I’ve stitched a grey cat but you could easily customise this wreath and make a cat that looks like your own pet – switch the felt colour, add some felt patches, and use embroidery thread to add stripes or other markings. You could also sew the sleeping kitty onto other things (maybe a bag or a cushion?) or use the cat’s head templates to sew a cute cat brooch.

You will need

*The template sheets provided (click here to download and print the PDF)
*A 30cm polystyrene ring wreath base
*Wool blend felt in Purple, Wisteria, Baby Blue, Silver Grey, White, and Cotton Candy
*Black and white embroidery thread
*Pink and grey sewing thread (to match the felt)
*Toy stuffing
*Sewing needle and pins
*Sewing scissors
*Embroidery scissors for cutting out small shapes
*An air erasable fabric marker pen (optional but very helpful!)
*A ruler and pen/pencil
*Fabric glue or other strong craft glue
*A glue gun and glue
*A heat-proof mat for the glue gun
*Newspaper to protect your workspace from any glue drips

To make the wreath:

1. Use the rectangular template provided to cut the felt strips for wrapping the wreath: 12 purple, six wisteria, and six baby blue (24 strips in total).

2. Lay the strips on top of the wreath in colour order, as shown (every other strip should be purple, with wisteria and baby blue alternating between the purple strips), overlapping them slightly so that none of the polystyrene ring base will show through at the edges of the wreath. When you’ve added all the pieces and are happy with the arrangement, insert pins to hold the felt in position then turn the wreath over. One by one, wrap the felt pieces around the wreath inserting pins to hold the felt in place.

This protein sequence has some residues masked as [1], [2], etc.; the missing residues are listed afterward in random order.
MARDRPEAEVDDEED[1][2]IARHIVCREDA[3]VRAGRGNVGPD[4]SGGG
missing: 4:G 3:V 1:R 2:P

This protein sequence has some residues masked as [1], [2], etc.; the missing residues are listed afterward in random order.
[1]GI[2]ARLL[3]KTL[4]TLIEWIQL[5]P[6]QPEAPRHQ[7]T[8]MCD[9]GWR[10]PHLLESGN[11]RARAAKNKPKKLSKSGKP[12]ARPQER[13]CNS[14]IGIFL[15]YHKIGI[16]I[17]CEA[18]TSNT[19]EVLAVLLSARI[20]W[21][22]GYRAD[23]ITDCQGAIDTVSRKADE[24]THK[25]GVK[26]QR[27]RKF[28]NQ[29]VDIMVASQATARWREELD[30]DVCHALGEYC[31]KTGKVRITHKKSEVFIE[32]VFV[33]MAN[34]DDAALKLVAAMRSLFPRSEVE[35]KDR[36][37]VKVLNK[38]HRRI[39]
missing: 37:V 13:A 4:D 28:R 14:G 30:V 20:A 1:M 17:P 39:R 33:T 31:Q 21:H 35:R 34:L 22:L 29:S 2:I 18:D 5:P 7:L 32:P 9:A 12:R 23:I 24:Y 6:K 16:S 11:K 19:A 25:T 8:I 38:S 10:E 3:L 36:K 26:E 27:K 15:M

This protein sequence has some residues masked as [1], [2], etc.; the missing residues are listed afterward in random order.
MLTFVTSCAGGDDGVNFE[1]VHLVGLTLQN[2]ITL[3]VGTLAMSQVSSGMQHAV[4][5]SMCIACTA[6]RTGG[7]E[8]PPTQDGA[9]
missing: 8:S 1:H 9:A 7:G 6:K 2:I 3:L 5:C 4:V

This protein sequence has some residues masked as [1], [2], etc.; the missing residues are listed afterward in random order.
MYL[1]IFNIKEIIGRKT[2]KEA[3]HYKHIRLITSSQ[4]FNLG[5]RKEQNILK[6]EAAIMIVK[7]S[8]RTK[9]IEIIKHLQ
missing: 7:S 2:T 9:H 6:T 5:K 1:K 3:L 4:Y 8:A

A Year of Wreaths: October Cosy Cat Felt Wreath by Laura Howard

The back of your wreath will now look something like this:

A Year of Wreaths: October Cosy Cat Felt Wreath by Laura Howard

3. Use a glue gun to secure the ends of the felt at the back of the wreath. Work on one piece of felt at a time, removing the pin(s) holding it in place and folding the felt back slightly. Carefully add a dab or two of hot glue to the wreath base then very carefully press the felt down into position.